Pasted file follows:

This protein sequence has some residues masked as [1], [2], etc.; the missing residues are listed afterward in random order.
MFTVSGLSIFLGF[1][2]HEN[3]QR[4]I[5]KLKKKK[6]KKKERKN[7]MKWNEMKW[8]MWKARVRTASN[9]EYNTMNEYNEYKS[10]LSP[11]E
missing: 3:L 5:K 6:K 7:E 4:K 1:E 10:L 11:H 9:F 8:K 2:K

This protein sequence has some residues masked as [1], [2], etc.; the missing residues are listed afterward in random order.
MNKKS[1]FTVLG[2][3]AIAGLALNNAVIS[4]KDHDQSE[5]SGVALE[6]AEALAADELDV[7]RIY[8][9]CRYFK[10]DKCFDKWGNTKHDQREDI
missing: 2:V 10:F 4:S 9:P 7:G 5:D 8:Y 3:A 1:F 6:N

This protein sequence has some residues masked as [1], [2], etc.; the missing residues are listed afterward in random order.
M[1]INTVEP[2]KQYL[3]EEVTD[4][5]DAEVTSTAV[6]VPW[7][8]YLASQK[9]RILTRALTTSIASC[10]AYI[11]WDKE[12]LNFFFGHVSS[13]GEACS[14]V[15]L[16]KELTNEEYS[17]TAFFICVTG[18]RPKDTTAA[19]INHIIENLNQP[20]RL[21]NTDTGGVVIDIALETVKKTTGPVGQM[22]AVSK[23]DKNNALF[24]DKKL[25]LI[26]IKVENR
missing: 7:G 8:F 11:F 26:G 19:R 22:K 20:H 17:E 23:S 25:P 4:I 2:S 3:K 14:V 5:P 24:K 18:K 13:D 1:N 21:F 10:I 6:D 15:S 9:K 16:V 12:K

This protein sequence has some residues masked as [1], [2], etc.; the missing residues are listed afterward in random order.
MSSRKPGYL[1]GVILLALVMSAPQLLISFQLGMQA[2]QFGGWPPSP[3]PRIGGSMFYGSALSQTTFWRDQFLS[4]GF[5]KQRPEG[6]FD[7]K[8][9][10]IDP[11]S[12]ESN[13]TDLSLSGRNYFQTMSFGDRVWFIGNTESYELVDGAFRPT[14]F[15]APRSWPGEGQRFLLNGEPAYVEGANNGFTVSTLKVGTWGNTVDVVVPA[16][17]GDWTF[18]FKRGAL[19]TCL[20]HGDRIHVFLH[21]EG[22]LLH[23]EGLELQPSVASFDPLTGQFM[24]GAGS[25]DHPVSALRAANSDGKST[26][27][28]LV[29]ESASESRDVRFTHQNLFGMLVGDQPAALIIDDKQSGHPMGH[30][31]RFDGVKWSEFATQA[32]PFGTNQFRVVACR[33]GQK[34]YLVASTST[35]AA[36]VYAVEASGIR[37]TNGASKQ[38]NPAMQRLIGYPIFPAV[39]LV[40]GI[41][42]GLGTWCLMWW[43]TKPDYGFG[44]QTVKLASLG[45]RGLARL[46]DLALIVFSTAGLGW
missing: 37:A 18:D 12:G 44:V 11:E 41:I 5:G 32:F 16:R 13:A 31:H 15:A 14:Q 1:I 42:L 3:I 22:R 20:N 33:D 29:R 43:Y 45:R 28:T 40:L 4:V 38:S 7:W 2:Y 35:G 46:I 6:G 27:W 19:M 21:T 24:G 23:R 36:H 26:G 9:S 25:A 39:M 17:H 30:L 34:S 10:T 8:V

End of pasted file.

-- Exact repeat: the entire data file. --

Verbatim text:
This protein sequence has some residues masked as [1], [2], etc.; the missing residues are listed afterward in random order.
MFTVSGLSIFLGF[1][2]HEN[3]QR[4]I[5]KLKKKK[6]KKKERKN[7]MKWNEMKW[8]MWKARVRTASN[9]EYNTMNEYNEYKS[10]LSP[11]E
missing: 3:L 5:K 6:K 7:E 4:K 1:E 10:L 11:H 9:F 8:K 2:K

This protein sequence has some residues masked as [1], [2], etc.; the missing residues are listed afterward in random order.
MNKKS[1]FTVLG[2][3]AIAGLALNNAVIS[4]KDHDQSE[5]SGVALE[6]AEALAADELDV[7]RIY[8][9]CRYFK[10]DKCFDKWGNTKHDQREDI
missing: 2:V 10:F 4:S 9:P 7:G 5:D 8:Y 3:A 1:F 6:N

This protein sequence has some residues masked as [1], [2], etc.; the missing residues are listed afterward in random order.
M[1]INTVEP[2]KQYL[3]EEVTD[4][5]DAEVTSTAV[6]VPW[7][8]YLASQK[9]RILTRALTTSIASC[10]AYI[11]WDKE[12]LNFFFGHVSS[13]GEACS[14]V[15]L[16]KELTNEEYS[17]TAFFICVTG[18]RPKDTTAA[19]INHIIENLNQP[20]RL[21]NTDTGGVVIDIALETVKKTTGPVGQM[22]AVSK[23]DKNNALF[24]DKKL[25]LI[26]IKVENR
missing: 7:G 8:F 11:F 26:G 19:R 22:K 20:H 17:E 23:S 25:P 4:I 2:S 3:K 14:V 5:P 24:K 18:K 13:D 1:N 21:F 10:I 6:D 15:S 9:K 16:V 12:K

This protein sequence has some residues masked as [1], [2], etc.; the missing residues are listed afterward in random order.
MSSRKPGYL[1]GVILLALVMSAPQLLISFQLGMQA[2]QFGGWPPSP[3]PRIGGSMFYGSALSQTTFWRDQFLS[4]GF[5]KQRPEG[6]FD[7]K[8][9][10]IDP[11]S[12]ESN[13]TDLSLSGRNYFQTMSFGDRVWFIGNTESYELVDGAFRPT[14]F[15]APRSWPGEGQRFLLNGEPAYVEGANNGFTVSTLKVGTWGNTVDVVVPA[16][17]GDWTF[18]FKRGAL[19]TCL[20]HGDRIHVFLH[21]EG[22]LLH[23]EGLELQPSVASFDPLTGQFM[24]GAGS[25]DHPVSALRAANSDGKST[26][27][28]LV[29]ESASESRDVRFTHQNLFGMLVGDQPAALIIDDKQSGHPMGH[30][31]RFDGVKWSEFATQA[32]PFGTNQFRVVACR[33]GQK[34]YLVASTST[35]AA[36]VYAVEASGIR[37]TNGASKQ[38]NPAMQRLIGYPIFPAV[39]LV[40]GI[41][42]GLGTWCLMWW[43]TKPDYGFG[44]QTVKLASLG[45]RGLARL[46]DLALIVFSTAGLGW
missing: 37:A 18:D 12:G 44:V 11:E 41:I 5:G 32:F 16:R 13:A 31:H 15:A 14:Q 1:I 42:L 3:I 22:R 20:N 33:D 29:R 43:Y 45:R 28:T 40:L 4:V 38:S 7:W 2:Y 35:G 46:I 6:G 27:W 19:M 21:T 24:G 23:R 36:H 26:G 9:S 25:A 39:M 17:H 30:L 34:S 10:T 8:V